Tillerson declares Myanmar violence is ‘ethnic cleansing’

Tillerson declares Myanmar violence is ‘ethnic cleansing’
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Secretary of State Rex TillersonRex Wayne TillersonAxelrod: Trump's Tillerson insults 'continue a disturbing portrait' Overnight Defense: Nauert tapped for UN envoy | Trump teases changes to Joint Chiefs of Staff | Trump knocks Tillerson as 'dumb as a rock' | Scathing report details Air Force failures before Texas shooting Trump: Tillerson 'dumb as a rock' MORE on Wednesday declared the violence against Rohingya Muslims in Myanmar "ethnic cleansing," while warning the U.S. government could impose new penalties on Myanmar.

In a statement, Tillerson vowed to hold those responsible for the violence to account, and warned that the U.S. could pursue that accountability through targeted sanctions.

"These abuses by some among the Burmese military, security forces, and local vigilantes have caused tremendous suffering and forced hundreds of thousands of men, women, and children to flee their homes in Burma to seek refuge in Bangladesh," he said.

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"After a careful and thorough analysis of available facts, it is clear that the situation in northern Rakhine state constitutes ethnic cleansing against the Rohingya."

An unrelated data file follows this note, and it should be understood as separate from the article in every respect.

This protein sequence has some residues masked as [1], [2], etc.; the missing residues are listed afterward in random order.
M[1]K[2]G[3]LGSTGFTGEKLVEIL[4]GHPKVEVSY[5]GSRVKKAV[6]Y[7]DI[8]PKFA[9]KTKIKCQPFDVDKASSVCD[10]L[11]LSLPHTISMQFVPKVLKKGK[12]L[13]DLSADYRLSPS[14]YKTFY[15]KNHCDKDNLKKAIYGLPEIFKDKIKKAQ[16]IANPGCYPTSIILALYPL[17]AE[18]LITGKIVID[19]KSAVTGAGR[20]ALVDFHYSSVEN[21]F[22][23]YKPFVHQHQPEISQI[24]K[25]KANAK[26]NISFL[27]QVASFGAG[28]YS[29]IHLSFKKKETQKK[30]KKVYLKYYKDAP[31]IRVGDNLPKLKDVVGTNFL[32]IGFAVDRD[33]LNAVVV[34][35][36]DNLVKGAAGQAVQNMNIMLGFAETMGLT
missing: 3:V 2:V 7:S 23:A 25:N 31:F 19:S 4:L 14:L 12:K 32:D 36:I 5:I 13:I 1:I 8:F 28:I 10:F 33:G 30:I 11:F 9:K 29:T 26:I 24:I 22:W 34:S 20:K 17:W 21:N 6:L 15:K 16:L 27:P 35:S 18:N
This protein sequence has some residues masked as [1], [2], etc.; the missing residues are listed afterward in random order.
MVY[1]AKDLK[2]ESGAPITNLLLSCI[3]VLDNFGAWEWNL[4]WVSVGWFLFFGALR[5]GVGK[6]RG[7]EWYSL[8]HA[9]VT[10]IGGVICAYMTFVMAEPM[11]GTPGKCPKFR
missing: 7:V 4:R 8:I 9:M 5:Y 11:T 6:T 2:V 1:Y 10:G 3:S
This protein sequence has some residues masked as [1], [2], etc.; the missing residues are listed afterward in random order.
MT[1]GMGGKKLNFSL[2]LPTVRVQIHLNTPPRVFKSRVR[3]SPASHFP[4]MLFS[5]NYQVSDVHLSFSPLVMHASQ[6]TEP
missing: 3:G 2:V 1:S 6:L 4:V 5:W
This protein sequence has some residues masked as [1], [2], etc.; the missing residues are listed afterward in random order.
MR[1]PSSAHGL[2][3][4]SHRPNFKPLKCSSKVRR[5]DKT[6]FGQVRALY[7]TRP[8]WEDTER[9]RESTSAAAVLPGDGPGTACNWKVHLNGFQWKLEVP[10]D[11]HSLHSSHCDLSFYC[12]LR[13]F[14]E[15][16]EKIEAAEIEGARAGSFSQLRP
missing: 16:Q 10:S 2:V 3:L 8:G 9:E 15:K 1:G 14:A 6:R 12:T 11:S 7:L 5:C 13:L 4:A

Tillerson said that no provocation could justify actions by the Burmese military, security forces and local vigilantes toward the Rohingya in Myanmar's Rakhine State.

Hundreds of thousands of Rohingya have fled Rakhine State in recent months amid the violence. Lawmakers and human rights advocates have called for Tillerson to act on the recommendation of the State Department and declare the situation ethnic cleansing. 

Other countries and the United Nations secretary general have already described the violence as ethnic cleansing. The designation by Tillerson, however, puts new pressure on the Trump administration and Congress to impose new sanctions on the country, which has been hailed by the U.S. in recent years for its democratic transition.

Myanmar has moved toward civilian government in recent years after decades of military rule, though the military retains significant power.